Trees in the snow

Hornbeam, Carpinus betulus

Birch, Betula sp.

Metasequoia glyptostroboides

Limes in the Castle Howard avenue,
Tilia × europaea   

Oaks, Quercus robur

Wollemia nobilis
All taken today in the Castle Howard Arboretum, North Yorkshire.

Saturday 12 January 2013

The Trees of Great Britain and Ireland - a majestic centenarian

The Trees of Great Britain and Ireland, by Henry John Elwes and Augustine Henry, 1906-1913, magnificently reissued by the Society of Irish Foresters.

In 1900 or thereabouts, a Gloucestershire landowner was frustrated by not being able to find any up-to-date information on trees, native or exotic, that he could plant on his land with the hope of commercial success, so he 'conceived the idea of commencing a work on the subject.' He was Henry John Elwes, of Colesbourne Park, and in his own reckoning this project, published from 1906-1913 as The Trees of Great Britain and Ireland', was to be 'the most complete and useful work I ever did.'   We are fortunate in that, in addition to 'the work' - one can hardly call seven hefty volumes a book - he also left an account of why and how it was written, published in his posthumous autobiography (1930). He records how he wanted it to be a contemporary, accurate and fully verified 'life-history of every tree which had been cultivated in this country from the seed to the stage at which it was converted or convertible into timber' and how the realisation dawned that 'an immense deal of research... would be necessary to come up to the high standard which I set up for myself.'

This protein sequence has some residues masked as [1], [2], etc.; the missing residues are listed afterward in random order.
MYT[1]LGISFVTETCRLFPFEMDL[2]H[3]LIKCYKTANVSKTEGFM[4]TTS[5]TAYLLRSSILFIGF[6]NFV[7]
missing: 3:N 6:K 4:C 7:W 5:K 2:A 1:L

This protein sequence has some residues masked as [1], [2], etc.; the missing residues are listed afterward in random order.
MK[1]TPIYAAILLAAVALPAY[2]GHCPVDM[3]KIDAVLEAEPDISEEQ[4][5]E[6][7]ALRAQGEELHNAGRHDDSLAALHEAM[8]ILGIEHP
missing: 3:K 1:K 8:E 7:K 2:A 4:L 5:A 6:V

In consequence he looked about for 'a colleague who would help me'  and was put in touch with Dr Augustine Henry, already renowned for his exploration of the Chinese flora (see my post of 7 December 2011) and engaged him as his co-author, based at Kew. Henry was to do all the technical botanical part of the book, while Elwes attended to the practical aspects of cultivation, forestry and timber production and usage. Each signed their contributions with their initials, so there was no doubt as to who had written each section.Although HJE never ventured into technical botany, AH  frequently also comments on the growing trees, and often provides information  from his observations in China (though most of the Chinese species introduced by Wilson following in Henry's footsteps were too new in cultivation to warrant more than a note.)